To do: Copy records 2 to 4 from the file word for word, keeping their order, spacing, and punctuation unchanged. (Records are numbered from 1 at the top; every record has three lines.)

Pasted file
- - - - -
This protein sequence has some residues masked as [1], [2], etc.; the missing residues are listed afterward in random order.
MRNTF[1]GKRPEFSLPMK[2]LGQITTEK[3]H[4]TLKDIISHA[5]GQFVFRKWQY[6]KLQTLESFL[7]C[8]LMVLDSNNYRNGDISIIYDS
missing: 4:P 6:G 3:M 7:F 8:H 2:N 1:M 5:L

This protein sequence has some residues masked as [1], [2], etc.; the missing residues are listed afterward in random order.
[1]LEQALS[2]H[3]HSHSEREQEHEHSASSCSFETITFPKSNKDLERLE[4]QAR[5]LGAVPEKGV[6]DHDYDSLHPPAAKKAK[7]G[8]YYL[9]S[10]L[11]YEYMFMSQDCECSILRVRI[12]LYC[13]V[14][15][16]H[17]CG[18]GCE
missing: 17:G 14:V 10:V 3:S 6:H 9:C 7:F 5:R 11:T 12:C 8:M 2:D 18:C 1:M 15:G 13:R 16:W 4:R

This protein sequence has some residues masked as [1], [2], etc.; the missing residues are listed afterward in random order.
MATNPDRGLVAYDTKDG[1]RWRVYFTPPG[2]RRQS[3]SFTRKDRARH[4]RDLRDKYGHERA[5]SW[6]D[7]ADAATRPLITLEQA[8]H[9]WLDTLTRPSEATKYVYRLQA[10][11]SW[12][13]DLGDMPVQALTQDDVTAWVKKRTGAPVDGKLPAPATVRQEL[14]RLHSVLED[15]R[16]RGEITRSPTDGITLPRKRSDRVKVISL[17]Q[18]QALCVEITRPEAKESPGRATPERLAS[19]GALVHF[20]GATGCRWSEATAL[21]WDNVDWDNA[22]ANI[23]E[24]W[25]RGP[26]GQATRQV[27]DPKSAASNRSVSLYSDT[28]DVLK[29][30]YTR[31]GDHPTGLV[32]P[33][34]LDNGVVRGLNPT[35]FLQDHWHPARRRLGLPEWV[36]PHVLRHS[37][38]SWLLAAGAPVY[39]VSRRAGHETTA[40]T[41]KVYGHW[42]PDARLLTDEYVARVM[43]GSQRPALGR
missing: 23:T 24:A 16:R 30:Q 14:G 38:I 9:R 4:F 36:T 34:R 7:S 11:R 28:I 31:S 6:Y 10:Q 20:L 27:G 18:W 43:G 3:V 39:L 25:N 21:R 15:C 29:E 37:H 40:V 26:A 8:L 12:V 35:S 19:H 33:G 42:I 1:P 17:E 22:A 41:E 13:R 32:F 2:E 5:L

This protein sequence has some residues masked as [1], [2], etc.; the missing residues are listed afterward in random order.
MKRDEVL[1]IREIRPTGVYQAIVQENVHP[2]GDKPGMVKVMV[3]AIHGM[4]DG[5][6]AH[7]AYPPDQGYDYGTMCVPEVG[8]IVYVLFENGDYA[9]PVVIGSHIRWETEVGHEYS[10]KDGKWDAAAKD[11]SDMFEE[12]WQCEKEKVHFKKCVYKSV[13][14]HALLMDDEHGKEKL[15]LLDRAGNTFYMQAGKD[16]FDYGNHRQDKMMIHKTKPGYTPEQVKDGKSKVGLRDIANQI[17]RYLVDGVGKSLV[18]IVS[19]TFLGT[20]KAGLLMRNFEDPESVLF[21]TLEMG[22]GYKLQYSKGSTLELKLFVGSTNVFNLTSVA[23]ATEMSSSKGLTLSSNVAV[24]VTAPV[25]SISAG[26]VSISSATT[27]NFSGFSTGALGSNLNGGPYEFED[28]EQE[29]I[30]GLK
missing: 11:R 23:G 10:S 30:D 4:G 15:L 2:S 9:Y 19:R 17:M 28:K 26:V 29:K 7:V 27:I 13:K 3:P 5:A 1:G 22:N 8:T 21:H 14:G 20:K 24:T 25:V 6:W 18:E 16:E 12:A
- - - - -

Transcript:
This protein sequence has some residues masked as [1], [2], etc.; the missing residues are listed afterward in random order.
[1]LEQALS[2]H[3]HSHSEREQEHEHSASSCSFETITFPKSNKDLERLE[4]QAR[5]LGAVPEKGV[6]DHDYDSLHPPAAKKAK[7]G[8]YYL[9]S[10]L[11]YEYMFMSQDCECSILRVRI[12]LYC[13]V[14][15][16]H[17]CG[18]GCE
missing: 17:G 14:V 10:V 3:S 6:H 9:C 7:F 5:R 11:T 12:C 8:M 2:D 18:C 1:M 15:G 13:R 16:W 4:R

This protein sequence has some residues masked as [1], [2], etc.; the missing residues are listed afterward in random order.
MATNPDRGLVAYDTKDG[1]RWRVYFTPPG[2]RRQS[3]SFTRKDRARH[4]RDLRDKYGHERA[5]SW[6]D[7]ADAATRPLITLEQA[8]H[9]WLDTLTRPSEATKYVYRLQA[10][11]SW[12][13]DLGDMPVQALTQDDVTAWVKKRTGAPVDGKLPAPATVRQEL[14]RLHSVLED[15]R[16]RGEITRSPTDGITLPRKRSDRVKVISL[17]Q[18]QALCVEITRPEAKESPGRATPERLAS[19]GALVHF[20]GATGCRWSEATAL[21]WDNVDWDNA[22]ANI[23]E[24]W[25]RGP[26]GQATRQV[27]DPKSAASNRSVSLYSDT[28]DVLK[29][30]YTR[31]GDHPTGLV[32]P[33][34]LDNGVVRGLNPT[35]FLQDHWHPARRRLGLPEWV[36]PHVLRHS[37][38]SWLLAAGAPVY[39]VSRRAGHETTA[40]T[41]KVYGHW[42]PDARLLTDEYVARVM[43]GSQRPALGR
missing: 23:T 24:A 16:R 30:Q 14:G 38:I 9:R 4:F 36:T 34:R 7:S 11:R 28:I 31:S 6:Y 10:Q 20:L 27:G 18:W 43:G 3:V 39:L 25:N 21:R 15:C 29:E 37:H 40:V 26:A 8:L 12:V 35:S 19:H 33:G 42:I 1:P 17:E 22:A 41:E 13:R 32:F 2:E 5:L

This protein sequence has some residues masked as [1], [2], etc.; the missing residues are listed afterward in random order.
MKRDEVL[1]IREIRPTGVYQAIVQENVHP[2]GDKPGMVKVMV[3]AIHGM[4]DG[5][6]AH[7]AYPPDQGYDYGTMCVPEVG[8]IVYVLFENGDYA[9]PVVIGSHIRWETEVGHEYS[10]KDGKWDAAAKD[11]SDMFEE[12]WQCEKEKVHFKKCVYKSV[13][14]HALLMDDEHGKEKL[15]LLDRAGNTFYMQAGKD[16]FDYGNHRQDKMMIHKTKPGYTPEQVKDGKSKVGLRDIANQI[17]RYLVDGVGKSLV[18]IVS[19]TFLGT[20]KAGLLMRNFEDPESVLF[21]TLEMG[22]GYKLQYSKGSTLELKLFVGSTNVFNLTSVA[23]ATEMSSSKGLTLSSNVAV[24]VTAPV[25]SISAG[26]VSISSATT[27]NFSGFSTGALGSNLNGGPYEFED[28]EQE[29]I[30]GLK
missing: 11:R 23:G 10:S 30:D 4:G 15:L 2:S 9:Y 19:R 17:M 28:K 26:V 29:K 7:V 27:I 13:K 3:P 5:A 1:G 22:N 8:T 21:H 14:G 20:K 24:T 25:V 6:W 18:E 16:E 12:A